31. Adrenal support - long subject, many supplements help with this (many say to do this before supporting thyroid)
32. Take the vitamins MK4 and MK7 (forms of vitamin K2) which help D3 absorption, which in turn helps mineral absorption...especially important because Lyme often accompanies dysbiosis, which lowers intestinal bacteria's production of K2 - this is a good stopgap measure until dysbiosis reduced - also, it is hard to get k2 from foods anyway. Minerals are extremely important for Lymies because they help immunity, kidney function, liver function, herx minimization, etc
33. MSM is a huge breakthrough for many people - it may cause an initial detox reaction at first, but coats the intestines and drives out parasites
EXCEPTIONS/RISKS (NOT COMPREHENSIVE):
A) methylation supplements cause potassium deficiency and potential cardiac issues
B) high dose vit C is bad if you have G6PD enzyme deficiency (get this test from your doc)
C) oral enzymes can add risk if you take Rx blood thinners
D) liver flushes can cause severe dehydration
E) (controversial) low carb diets are bad because they raise ammonia which is bad because Lyme/herxes also raises ammonia
F) supplemental calcium - bad, especially given the vit D issues most Lymies have, best to get calcium from food
G) (controversial) the filler called Magnesium stearate in supplements causes biofilm (even in non-Lyme people)
H) (controversial) Mg supplements cause biofilm in Lymies
I) Alkaline water with too high of a pH can cause alkalosis and/or affect stomach acid (i wouldnt go above 8.0, which seems to be the highest naturally occuring pH in beverages e.g. Spirulina drink). pH measuring sticks can be bought cheaply.
J) toxin binders can interfere with med/supp absorption
K) contraindications are possible with any treatment/pill e.g. sleeping pills are contraindicated with sleep apnea
L) (controversial) some docs say to that you dont want to take vit D3 so that your antibiotics become more powerful, or because Lyme causes vit D3 to give off bad byproducts (which I believe can be lab-tested for), while other docs say to take megadoses of D3. The consensus seems to lean toward taking more D3.
M) if you have mercury issues, things like chlorella, alpha-lipoic acid, cilantro etc can liberate mercury
N) "Gluten-free" on a label does not always really mean gluten-free. The FDA definition from 2007 allows up to 20 ppm. Check with www.gfco.org
O) Many people recommend coffee enemas to help along the detox process (coffee enemas open the bile ducts), but some people get very very ill with this - proceed with extreme caution
In thinking about the treatment for chronic Lyme, the biggest problem we've had patients tell us is not the treatment itself (as horrid as that is). It is the process of information gathering and deciding what to do, and when to do it. The patients we've talked to who are better said that if they had all of the information in the beginning (that they eventually acquired by the end), that they could have saved, in some cases, *years* off their treatment regimen. When we really pressed for details on this issue, we realized that Lyme treatment, as horrid as it is, is more a problem of gathering information than it is actually executing on that. PLEASE NOTE: we are NOT minimizing symptoms and herxes here. We are simply saying that the people who get better, when they take a step back, say "wow, the biggest reason it took so much longer than it should have is because no one was able to map out a *comprehensive* plan for me on Day 1 of what to do and when to do it, and i kept finding out over months and years things that i should be doing, that no doc ever told me about".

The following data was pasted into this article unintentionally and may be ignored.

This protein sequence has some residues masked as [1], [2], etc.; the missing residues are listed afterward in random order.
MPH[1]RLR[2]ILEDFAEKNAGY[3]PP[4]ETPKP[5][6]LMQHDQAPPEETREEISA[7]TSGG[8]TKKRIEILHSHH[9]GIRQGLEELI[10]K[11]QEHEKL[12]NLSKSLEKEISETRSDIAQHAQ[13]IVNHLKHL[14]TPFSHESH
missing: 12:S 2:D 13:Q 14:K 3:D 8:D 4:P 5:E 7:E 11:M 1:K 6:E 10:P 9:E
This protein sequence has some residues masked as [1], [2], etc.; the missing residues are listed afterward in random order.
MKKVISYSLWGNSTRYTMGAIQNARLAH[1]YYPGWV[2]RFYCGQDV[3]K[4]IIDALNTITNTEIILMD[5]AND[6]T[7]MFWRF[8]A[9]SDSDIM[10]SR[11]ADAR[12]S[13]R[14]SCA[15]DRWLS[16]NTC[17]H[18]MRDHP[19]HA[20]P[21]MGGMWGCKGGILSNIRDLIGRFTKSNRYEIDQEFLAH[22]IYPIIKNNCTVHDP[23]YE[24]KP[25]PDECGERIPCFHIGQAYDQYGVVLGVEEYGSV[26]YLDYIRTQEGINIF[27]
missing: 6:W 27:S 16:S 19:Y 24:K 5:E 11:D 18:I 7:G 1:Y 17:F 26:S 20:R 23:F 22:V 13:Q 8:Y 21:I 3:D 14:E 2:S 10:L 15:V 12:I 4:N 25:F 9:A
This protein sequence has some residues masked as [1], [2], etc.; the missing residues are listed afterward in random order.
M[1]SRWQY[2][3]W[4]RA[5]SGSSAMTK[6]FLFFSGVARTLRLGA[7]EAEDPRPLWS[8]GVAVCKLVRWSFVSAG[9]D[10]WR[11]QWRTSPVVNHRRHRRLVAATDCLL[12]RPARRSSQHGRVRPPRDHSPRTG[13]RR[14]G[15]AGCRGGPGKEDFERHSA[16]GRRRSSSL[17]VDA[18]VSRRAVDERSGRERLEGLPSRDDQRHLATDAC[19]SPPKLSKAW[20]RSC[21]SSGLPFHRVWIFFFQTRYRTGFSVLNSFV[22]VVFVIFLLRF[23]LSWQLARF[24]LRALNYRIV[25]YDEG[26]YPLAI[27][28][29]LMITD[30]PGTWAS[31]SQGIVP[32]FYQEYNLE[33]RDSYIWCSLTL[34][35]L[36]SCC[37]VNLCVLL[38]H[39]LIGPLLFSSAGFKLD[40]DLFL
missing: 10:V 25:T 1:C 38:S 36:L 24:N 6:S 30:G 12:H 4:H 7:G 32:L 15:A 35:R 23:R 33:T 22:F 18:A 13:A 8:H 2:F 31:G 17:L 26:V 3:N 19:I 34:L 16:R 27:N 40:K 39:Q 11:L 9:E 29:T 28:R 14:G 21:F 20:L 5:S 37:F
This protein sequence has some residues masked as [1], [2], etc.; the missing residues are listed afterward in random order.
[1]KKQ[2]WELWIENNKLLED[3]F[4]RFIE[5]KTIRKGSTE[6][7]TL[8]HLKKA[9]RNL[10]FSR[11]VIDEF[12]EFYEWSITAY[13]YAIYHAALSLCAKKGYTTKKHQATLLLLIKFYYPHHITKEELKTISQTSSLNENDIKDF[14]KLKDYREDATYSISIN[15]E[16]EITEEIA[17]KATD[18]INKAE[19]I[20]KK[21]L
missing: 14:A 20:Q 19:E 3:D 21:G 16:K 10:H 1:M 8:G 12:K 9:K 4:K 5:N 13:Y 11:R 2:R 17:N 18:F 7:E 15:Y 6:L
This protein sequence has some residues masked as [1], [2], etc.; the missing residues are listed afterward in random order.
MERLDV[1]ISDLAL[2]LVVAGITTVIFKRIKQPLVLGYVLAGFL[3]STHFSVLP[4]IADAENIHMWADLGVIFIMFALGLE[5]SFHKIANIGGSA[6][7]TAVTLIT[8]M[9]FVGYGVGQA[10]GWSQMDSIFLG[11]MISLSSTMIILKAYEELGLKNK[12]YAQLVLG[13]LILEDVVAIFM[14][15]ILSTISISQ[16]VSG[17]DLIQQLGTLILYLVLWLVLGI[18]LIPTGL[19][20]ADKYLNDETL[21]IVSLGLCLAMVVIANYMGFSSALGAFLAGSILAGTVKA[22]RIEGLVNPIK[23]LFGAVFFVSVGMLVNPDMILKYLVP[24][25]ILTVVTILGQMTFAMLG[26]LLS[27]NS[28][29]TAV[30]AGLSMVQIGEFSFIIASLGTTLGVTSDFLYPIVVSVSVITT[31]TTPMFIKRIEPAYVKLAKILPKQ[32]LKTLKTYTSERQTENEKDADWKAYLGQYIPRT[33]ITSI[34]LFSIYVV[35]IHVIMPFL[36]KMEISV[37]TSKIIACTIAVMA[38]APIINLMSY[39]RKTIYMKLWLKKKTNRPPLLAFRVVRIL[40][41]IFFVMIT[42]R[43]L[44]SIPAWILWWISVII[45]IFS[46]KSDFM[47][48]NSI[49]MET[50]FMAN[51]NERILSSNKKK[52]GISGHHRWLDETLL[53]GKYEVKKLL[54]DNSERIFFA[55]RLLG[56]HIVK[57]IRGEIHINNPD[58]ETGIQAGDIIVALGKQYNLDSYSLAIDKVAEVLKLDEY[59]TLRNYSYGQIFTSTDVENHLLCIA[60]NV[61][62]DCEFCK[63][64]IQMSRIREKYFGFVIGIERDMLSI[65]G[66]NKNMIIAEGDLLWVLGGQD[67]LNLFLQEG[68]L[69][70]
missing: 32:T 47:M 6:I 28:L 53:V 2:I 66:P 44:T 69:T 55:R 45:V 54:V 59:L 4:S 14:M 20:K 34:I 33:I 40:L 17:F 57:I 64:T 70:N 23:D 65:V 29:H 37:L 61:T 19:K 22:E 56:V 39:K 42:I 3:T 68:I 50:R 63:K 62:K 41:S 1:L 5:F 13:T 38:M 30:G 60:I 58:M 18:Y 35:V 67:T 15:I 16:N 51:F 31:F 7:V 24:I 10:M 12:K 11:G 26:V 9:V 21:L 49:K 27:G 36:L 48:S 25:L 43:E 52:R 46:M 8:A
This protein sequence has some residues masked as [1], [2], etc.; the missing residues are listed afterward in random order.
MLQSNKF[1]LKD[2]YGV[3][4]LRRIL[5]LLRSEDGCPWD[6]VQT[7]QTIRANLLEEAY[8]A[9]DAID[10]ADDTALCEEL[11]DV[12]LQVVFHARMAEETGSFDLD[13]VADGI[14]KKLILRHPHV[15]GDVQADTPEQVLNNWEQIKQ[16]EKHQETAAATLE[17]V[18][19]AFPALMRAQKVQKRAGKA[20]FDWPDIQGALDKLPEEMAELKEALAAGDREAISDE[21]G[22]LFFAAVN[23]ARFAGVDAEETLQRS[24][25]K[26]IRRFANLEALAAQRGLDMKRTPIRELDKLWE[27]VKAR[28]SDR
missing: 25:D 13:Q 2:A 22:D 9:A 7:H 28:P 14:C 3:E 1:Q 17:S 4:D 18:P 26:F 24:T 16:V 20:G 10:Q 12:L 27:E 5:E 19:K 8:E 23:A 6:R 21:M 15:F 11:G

So the goal here is to make the 'core' of such a plan simple (simple does not mean 'short'). In other words, on Day 1, you know:
1. what tests to order
2. as soon as possible after that, what to take (meds, supplements)
3. the order in which to do it
4. along the way, fine-tune and change course as necessary e.g. change antibiotic strategy
5. the 'core' Top 30 list remains largely the same
6. time and effort are spent dealing with treatment execution, and not continually gathering information and realizing you were missing something over the last X months/years
Another benefit of this Top 30 List is that once you get into remission, you will want to continue many of these things for the rest of your life, to prevent re-lapse, and because they are healthy anyway and preventative for other diseases.
As you can see, the Top 30 List above does not contain sequence. We are still working on that part of it. But we wanted to get the list out there as a starting point. We are building a medical website (for all diseases, not just Lyme) that uses 'crowdsourcing' to continually aggregate all of the collective medical wisdom world-wide in patients and doctors heads, with the purpose of giving patients full transparency on medical best practices, treatment flow charts, decision trees, and other tools (even financial tools like how best to treat Lyme, or come up with a food-allergy meal-plan, on a limited budget). This will allow people to know what to do and when to do it for any symptom, disease, treatment, Rx, or condition. And to avoid missed diagnoses, mis-diagnosis, medication and interaction errors that doctors and pharmacies are not telling patients about. The end goal is to save people time, money, and health as much as possible, by knowing they have a disease as early as possible, and can cure it as quickly and cheaply as possible.
As team leader, Bill Syrjala can best be reached on Facebook.